This may ruffle some feathers, but in my opinion, Tower Grove Park is also prettier. Tower Grove sits on the southern edge of the Missouri Botanical Garden. The two go hand in hand since Henry Shaw, the founder of the Garden,  was the original owner of Tower Grove. In 1868, Shaw deeded the land to the city of St. Louis for the purpose of creating an urban park for St. Louisans to enjoy. At the time, the largest park in St. Louis was Lafayette Park, at just over 30 acres. Shaw’s plan called for park that spread over 276 acres. The only conditions Shaw imposed on his gift were 1) that it “shall be used as a park forever,” and 2) that an “annual appropriation” be made by the city “for its maintenance”. Today, Tower Grove Park is run by a Board of Commissioners selected by the Missouri Supreme Court. That board makes an annual report to the St. Louis Board of Aldermen, but it is not under the direction of the city of St. Louis.

Henry Shaw

Shaw himself was instrumental in the planning, design, and creation of the park. He oversaw the planting of thousands of trees, plants, and shrubs. Some of the trees Shaw planted are still standing today.  The care Shaw took in designing this open space is still apparent to visitors today. In fact, Tower Grove Park has a greater variety of shrubs and trees than any other urban park in the country. Today, Tower Grove Park holds over 7,500 trees, representing over 325 varieties. Many of the trees standing in Tower Grove are some of the finest specimens native to the state of Missouri.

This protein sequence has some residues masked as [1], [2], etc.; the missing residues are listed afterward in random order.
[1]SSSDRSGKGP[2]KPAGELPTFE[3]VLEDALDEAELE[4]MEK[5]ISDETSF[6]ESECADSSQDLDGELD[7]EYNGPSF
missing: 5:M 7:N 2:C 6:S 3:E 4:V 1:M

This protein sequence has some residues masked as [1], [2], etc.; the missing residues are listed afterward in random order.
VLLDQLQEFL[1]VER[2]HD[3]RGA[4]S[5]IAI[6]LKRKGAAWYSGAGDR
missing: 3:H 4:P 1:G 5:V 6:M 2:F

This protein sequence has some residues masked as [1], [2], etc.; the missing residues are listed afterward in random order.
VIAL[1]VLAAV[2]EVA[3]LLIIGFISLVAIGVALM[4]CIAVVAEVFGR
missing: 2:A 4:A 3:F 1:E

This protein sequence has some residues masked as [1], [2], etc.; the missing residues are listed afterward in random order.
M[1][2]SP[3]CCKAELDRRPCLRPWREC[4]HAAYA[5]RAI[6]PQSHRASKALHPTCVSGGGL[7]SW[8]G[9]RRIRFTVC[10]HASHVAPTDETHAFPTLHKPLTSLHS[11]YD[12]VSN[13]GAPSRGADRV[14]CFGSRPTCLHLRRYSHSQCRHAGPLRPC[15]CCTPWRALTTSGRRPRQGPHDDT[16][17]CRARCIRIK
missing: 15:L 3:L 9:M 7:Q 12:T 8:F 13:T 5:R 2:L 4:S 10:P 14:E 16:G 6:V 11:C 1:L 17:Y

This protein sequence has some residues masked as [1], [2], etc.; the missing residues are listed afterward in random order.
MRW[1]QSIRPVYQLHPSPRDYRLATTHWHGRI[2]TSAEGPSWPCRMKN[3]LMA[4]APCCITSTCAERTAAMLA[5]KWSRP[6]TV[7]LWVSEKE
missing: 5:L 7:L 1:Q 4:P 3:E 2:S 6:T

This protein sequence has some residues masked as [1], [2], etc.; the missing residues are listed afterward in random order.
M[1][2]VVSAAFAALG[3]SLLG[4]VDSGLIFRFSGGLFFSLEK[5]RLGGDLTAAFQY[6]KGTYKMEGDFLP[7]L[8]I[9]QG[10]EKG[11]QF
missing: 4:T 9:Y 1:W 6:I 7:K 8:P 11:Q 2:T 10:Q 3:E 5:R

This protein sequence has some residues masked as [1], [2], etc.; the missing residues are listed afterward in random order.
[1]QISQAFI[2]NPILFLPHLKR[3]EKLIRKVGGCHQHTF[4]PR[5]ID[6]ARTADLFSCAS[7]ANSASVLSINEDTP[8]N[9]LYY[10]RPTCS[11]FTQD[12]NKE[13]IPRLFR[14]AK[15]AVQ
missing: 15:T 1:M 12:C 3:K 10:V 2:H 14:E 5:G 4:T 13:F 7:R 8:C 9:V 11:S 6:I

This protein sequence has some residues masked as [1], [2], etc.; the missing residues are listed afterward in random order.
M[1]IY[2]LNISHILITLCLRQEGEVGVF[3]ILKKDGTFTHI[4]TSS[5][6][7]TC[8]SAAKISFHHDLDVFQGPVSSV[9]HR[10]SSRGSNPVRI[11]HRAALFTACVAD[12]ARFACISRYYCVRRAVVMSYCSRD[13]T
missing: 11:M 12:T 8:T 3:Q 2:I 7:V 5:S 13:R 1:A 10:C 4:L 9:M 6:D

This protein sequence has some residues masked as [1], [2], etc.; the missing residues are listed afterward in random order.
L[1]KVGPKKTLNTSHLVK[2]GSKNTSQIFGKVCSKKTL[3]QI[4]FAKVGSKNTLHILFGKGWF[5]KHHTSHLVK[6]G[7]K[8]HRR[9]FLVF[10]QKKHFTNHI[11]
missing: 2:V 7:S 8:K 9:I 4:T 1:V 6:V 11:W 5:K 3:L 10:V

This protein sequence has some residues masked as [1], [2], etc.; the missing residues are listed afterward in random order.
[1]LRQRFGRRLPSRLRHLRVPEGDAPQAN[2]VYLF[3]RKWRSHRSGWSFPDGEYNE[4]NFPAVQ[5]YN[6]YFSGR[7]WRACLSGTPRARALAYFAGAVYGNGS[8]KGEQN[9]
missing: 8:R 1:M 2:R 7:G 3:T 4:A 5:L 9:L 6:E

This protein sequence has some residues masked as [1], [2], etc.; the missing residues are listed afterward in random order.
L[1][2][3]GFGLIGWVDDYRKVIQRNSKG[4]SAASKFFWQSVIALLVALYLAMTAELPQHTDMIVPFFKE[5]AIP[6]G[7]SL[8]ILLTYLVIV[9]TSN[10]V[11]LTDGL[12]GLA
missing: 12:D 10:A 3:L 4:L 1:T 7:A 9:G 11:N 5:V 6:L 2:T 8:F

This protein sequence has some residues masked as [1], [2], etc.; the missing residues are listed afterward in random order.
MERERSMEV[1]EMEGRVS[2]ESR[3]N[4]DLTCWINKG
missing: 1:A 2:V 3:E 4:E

Tower Grove is also home to a diverse population of wildlife. The park’s bird life list is now well over 200 species, making it a popular place for birders to visit. A couple of years ago, a coyote famously made her home in Tower Grove for a few weeks. Named “Gal” by the local press, someone even created a Facebook page for her. After picking up a few thousand “likes”, Gal moved on to greener pastures.

I bike through Tower Grove Park on my commute to work each day. As I have already mentioned in a previous post, I recently decided to see how many days in row I could bike to work (currently at 113). I love riding to work, but it sometimes gets a bit repetitive. It also takes longer to bike to work, so sometimes my mind wanders. I needed to do something to break up the monotony. As a result, I’ve turned Tower Grove into my own special canvas. A friend of mine dubbed them “Bike-a-Sketches”.

For years, I have used a hand-held GPS to track my ride. A friend gave me an idea that I could actually draw things with these routes, and I saw someone on the Internet do something similar on foot. So, I set out and made my first “Bike-a-Sketch” to celebrate my 100th day of riding to work. I had fun doing it, so I’ve kept it going. Here are all the Bike-a-Sketches I’ve done so far.

Bike-a-sketch: 100 Days

Pencil Bike-a-Sketch: This is the most recent Bike-a-Sketch. I actually do quite a bit of plotting and mapping before I go on the ride. I have also started using markers for certain points. My planning wasn’t so good for this one. I had to get around the Piper House, which makes it look like someone took a bite out of my pencil.

Bike-a-Sketch: Pencil

Zipper Bike-a-Sketch: This was easily the most difficult. I had to go very slow and it wasn’t really very fun to do. No more zippers.

Bike-a-Sketch: Zipper

Manhattan Bike-a-Sketch: I can’t get my head around people drinking a Manhattan on the rocks. I know it happens, I know people like it, I just don’t understand it.

Bike-a-Sketch: Manhattan

Fishing Bike-a-Sketch: This one seems to be the most popular among my friends. Unfortunately, some people have claimed I simply Photoshop these and I’m not really riding them on a bike. I have proof, however: GPS track records and eyewitnesses. You doubters can sod off.

Bike-a-Sketch: Fishing